Denmark's minister of culture, Brian Mikkelsen, is very interested in sports. Especially football it is said. And he is a zealot when it comes to doping. Whenever he is close to a doping affair he is sure to make an appearance on Danish TV as though he personally was responsible for solving this particular crime.
During the Winter Olympics one
could get the impression that all the commotion about the Austrian
athletes had been produced by Mr Mikkelsen, and Mr Mikkelsen alone.
However, let's not be harsh on the man. He has dreams, too. And some of them he even shares with the public.
he would love to be remembered as the political visionary who brought
the Olympic Games to Copenhagen in either 2020 or 2024. This really is a
goal. It is big, prestigious, expensive, and difficult to attain
because of the worldwide competition.
Since I have the tendency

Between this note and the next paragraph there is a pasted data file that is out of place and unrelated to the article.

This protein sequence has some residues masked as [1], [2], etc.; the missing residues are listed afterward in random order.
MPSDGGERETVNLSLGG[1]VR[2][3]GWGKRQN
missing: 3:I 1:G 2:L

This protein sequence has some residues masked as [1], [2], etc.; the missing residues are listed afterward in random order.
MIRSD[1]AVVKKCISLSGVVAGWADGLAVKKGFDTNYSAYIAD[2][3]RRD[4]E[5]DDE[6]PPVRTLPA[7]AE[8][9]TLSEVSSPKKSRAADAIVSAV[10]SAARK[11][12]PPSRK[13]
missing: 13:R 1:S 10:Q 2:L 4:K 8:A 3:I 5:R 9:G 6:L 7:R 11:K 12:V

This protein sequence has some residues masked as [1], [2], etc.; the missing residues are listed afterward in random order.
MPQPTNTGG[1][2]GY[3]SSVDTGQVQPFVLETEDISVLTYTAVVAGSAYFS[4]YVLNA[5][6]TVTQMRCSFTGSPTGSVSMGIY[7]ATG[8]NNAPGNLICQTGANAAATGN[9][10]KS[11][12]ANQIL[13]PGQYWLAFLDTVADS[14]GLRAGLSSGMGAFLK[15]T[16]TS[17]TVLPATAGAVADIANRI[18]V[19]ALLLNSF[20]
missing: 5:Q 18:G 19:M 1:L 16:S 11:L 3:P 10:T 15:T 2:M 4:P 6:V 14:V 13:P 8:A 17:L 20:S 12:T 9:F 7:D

to accuse Danes of not being very keen on goals I had better shape up
and support this project whole-heartedly, no matter how boring I may
find sports competitions (apart from cricket and sheepdog trials, which
do not seem to count as sports, though).
On the other hand a
report published yesterday by Rambøll Management shows that the plans
are only feasible if they are carried out in a truly puritanical way:
nothing new, nothing spectacular, nothing prestigious. Over the next 14
to 18 years 25 billion kroner (about 3 billion €) are to be spent on
maintenance, repairs, and the upgrading of the local traffic, for
instance extensions of the Metro's lines - and this money will have to
be found, anyway.
The solution lacks vision and an
acknowledgement of the fact that the IOC will most likely be looking for
something a bit more splendid. A collaboration with the Swedes would be
a good idea in that case. After all, there's the bridge now - and there
has been a lot of talk about pulling the region around the Sound
together, which might very well be another goal.
could be the project to achieve something outstanding and truly
international. Now the question is: will the decision-makers dare? Or
would they have to act too much against their own natures?